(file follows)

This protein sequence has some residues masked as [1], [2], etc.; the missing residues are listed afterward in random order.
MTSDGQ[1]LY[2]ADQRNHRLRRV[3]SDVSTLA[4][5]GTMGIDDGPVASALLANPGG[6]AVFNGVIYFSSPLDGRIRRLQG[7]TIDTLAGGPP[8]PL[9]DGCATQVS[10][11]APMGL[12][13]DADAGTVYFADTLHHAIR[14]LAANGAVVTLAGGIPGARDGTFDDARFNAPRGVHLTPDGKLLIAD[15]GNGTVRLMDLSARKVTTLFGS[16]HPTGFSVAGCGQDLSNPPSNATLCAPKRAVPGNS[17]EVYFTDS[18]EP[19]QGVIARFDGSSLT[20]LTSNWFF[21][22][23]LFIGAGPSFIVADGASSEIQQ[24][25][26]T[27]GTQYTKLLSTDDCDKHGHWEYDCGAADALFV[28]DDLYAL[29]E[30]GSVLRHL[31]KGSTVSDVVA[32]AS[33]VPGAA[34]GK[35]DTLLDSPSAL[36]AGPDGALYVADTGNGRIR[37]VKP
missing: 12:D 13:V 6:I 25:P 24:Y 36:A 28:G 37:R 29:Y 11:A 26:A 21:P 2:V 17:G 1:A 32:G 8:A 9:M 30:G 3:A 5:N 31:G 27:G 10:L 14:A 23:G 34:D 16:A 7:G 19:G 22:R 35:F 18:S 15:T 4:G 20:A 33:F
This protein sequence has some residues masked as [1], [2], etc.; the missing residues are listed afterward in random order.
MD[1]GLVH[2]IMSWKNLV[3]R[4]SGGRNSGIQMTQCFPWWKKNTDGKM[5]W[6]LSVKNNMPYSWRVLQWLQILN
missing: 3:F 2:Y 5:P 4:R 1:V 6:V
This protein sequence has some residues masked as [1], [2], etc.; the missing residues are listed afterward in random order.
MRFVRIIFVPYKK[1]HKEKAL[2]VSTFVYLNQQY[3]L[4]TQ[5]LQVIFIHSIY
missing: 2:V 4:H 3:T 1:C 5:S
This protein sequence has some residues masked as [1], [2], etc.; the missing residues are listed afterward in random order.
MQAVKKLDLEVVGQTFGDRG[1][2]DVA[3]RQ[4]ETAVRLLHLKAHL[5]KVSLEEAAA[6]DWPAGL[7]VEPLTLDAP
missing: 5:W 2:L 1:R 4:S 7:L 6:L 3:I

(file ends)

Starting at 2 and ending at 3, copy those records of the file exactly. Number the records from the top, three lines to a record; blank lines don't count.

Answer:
This protein sequence has some residues masked as [1], [2], etc.; the missing residues are listed afterward in random order.
MD[1]GLVH[2]IMSWKNLV[3]R[4]SGGRNSGIQMTQCFPWWKKNTDGKM[5]W[6]LSVKNNMPYSWRVLQWLQILN
missing: 3:F 2:Y 5:P 4:R 1:V 6:V
This protein sequence has some residues masked as [1], [2], etc.; the missing residues are listed afterward in random order.
MRFVRIIFVPYKK[1]HKEKAL[2]VSTFVYLNQQY[3]L[4]TQ[5]LQVIFIHSIY
missing: 2:V 4:H 3:T 1:C 5:S